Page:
Rides 4/22 and 4/23: Click Bait

IF you've got more than one bike, which is a dubious proposition, I might say, you might feel behooved to alternate the one you take to work. You might not, but I did, and so I've been riding the Cross Check the past couple of days. It's been all right and it's given me a reason to fiddle around with an otherwise fallow bike. Yesterday I adjusted the brakes and lubed the chain. Today, I monkeyed around with the seat pitch and angle. Was this necessary? Not in any strict sense. The bike would've gone about its business just fine without my messing about with it. But who wants a bike to go about its business just fine? You want your bike to go about just great! And this is exactly why you shouldn't monkey with and wrench it and fiddle about, especially first thing in the morning before coffee makes your brain work and even more especially if you have the wrenching skills of someone as inept (or more inept, if this is possible) as me. Takeaways:

1. mucking about with mechanical things = fun
2. consequences of said mucking = potentially/likely unfun
3. results of unfun consequences = pretense for additional mucking

If there's one consistent theme of this blog (some say I am the Samuel Pepys of the velosphere. Actually, not one single person says this), it's that every day is different and every day is the same. One day bleeds into the next and the day after is completely distinct from the one before it, except not in any substantive way.  And so its the same with the wrenching. You do it so you can do it again. And you do it again because you did it (wrong) the first time.

I rode through Washington Circle yesterday morning (though not this morning, since I took the tried and true method along the river) but unlike the other times I rode through the circle, this time I rode through the circle and not around it. Would bicyclists be better served with some kind of flyover ramp directly over the mounted George Washington statue? No probably not. Was it any faster to ride through the circle than around it? Probably not. Was it marginally less annoying and slightly safe? I guess, but not in any real way. Is there a reason why I don't normally come this way? It's because I like going the other way, the way that doesn't come this way, much more. The other way is the Mall way and this morning, I saw this:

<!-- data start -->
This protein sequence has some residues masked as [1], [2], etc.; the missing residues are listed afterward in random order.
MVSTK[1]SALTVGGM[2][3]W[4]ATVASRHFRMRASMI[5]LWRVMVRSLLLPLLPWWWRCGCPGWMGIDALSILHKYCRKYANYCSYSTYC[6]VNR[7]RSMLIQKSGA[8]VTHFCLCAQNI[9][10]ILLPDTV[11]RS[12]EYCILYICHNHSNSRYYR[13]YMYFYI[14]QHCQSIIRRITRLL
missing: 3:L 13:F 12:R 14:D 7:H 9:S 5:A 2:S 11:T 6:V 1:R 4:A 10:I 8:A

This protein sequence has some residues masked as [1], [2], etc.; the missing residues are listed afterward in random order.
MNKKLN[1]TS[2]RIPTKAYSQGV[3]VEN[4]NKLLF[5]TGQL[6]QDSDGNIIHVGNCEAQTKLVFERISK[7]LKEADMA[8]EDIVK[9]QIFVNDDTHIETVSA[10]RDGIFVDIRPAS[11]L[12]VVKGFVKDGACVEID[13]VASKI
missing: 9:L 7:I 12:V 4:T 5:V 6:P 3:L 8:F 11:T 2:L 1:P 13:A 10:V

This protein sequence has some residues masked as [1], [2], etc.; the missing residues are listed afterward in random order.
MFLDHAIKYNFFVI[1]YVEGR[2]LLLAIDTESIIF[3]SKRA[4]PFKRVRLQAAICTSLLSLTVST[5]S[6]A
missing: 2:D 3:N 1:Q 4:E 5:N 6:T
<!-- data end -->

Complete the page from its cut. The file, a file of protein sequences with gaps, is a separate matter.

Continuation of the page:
This is the new Smithsonian Museum of African American History and Culture. It's still under construction. It doesn't just have awesome cherry picker parking. But it's getting closer to done and these bronze-y panels will make for a really interesting and arresting exterior.

There's a PBS documentary about the National Mall and I watched some of it last night. I didn't find it especially, well, anything, really. I mean, public monumental and ceremonial spaces are what they are and thinking about them can be an interesting exercise, but I found the show to be more about back-patting than actual thinking. Maybe its impression is dulled by familiarity. I don't know. I mean, the Mall is nice. I like it. It's scenic. A pretty great bike route, especially in the quiet morning. But I'm not sure that there's anything about it that's a particular embodiment of a national character or even if the space is used in a distinctly American kind of way. There was a brief discussion of 'Mall as protest space' and I guess that's kinda something, but even that seems more like something about a history than a present way of conceptualizing it. 1963 was 52 years ago. I don't know. I'm probably not being fair. Anyway, woo public television.